In October, 11 News told you about a scam targeting local businesses involving fake letters that asked for personal information. Now, one local business owner says he fell victim to that scam -- or at least he would have it weren't for that 11 News report.
Michael McCormick owns a small family health business in the Redlands. He says he recently received a letter from the Office of Corporation Compliance, asking for some information about his business.
"It asked us to send a check with it for processing which is not unusual for government mechanisms," said McCormick.
So he filled out the letter, wrote a check for $150 and put it in the mail. But then, he got a surprise.
"The next day, we saw a segment on 11 News that identified that very same document as being fraudulent," said McCormick.
He says he couldn't believe it.
"It looked very convincing," said McCormick. "It looked like it might have been from the Secretary of State."
McCormick says after speaking with a fraud investigator from the Mesa County Sheriff's Office, he learned he had nearly lost more than that $150. He says the investigator told him in most cases, scam artists are more interested in the routing number on the check, so they can write an even bigger one themselves.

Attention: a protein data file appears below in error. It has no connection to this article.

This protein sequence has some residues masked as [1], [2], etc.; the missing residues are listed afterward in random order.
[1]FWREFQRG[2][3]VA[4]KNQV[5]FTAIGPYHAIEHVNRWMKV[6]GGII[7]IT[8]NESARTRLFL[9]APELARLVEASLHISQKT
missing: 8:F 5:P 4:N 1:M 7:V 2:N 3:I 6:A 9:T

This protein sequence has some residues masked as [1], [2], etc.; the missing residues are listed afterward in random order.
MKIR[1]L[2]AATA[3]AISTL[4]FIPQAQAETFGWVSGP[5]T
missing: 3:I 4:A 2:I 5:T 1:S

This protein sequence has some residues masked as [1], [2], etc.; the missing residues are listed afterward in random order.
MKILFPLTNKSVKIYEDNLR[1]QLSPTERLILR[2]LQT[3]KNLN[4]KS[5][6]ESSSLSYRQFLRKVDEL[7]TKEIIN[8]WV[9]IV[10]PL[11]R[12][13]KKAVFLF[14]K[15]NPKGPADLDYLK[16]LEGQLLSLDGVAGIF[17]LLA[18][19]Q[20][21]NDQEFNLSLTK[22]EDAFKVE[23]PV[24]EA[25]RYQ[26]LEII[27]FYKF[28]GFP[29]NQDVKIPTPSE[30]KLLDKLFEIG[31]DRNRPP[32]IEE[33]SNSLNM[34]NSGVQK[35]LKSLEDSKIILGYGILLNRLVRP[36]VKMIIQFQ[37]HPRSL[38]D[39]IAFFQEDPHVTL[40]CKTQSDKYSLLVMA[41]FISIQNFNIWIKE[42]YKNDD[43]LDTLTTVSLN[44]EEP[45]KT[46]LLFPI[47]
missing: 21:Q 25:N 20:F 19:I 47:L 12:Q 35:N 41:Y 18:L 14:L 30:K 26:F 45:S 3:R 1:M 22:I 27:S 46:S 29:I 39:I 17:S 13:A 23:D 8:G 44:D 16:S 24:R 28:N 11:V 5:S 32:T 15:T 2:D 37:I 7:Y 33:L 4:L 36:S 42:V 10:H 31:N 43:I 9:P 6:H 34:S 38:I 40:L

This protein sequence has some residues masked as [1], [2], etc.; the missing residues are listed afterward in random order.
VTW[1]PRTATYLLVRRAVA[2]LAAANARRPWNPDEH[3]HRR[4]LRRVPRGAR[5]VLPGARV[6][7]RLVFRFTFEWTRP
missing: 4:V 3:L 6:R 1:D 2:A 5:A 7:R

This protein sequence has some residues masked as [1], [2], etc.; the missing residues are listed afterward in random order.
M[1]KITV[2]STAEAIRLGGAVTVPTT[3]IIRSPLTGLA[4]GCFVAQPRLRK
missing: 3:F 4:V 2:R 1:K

"It was quite shocking to find out we fell for what obviously was a scam," said McCormick.
McCormick says he has since canceled the check and changed his account numbers. He just hopes other local business owners learn from his mistakes.
"We're gonna be much more careful about verifying the requests from government agencies," said McCormick. "We're not gonna be quite as casual as we have been in the past."
The Mesa County Sheriff's Office says one of the easiest ways to find out if a letter, phone call, or email is a scam is to Google it. Officials say often times people will post their experiences with scams on the internet.
Officials say if you ever think you may have fallen victim to a scam, call local law enforcement immediately.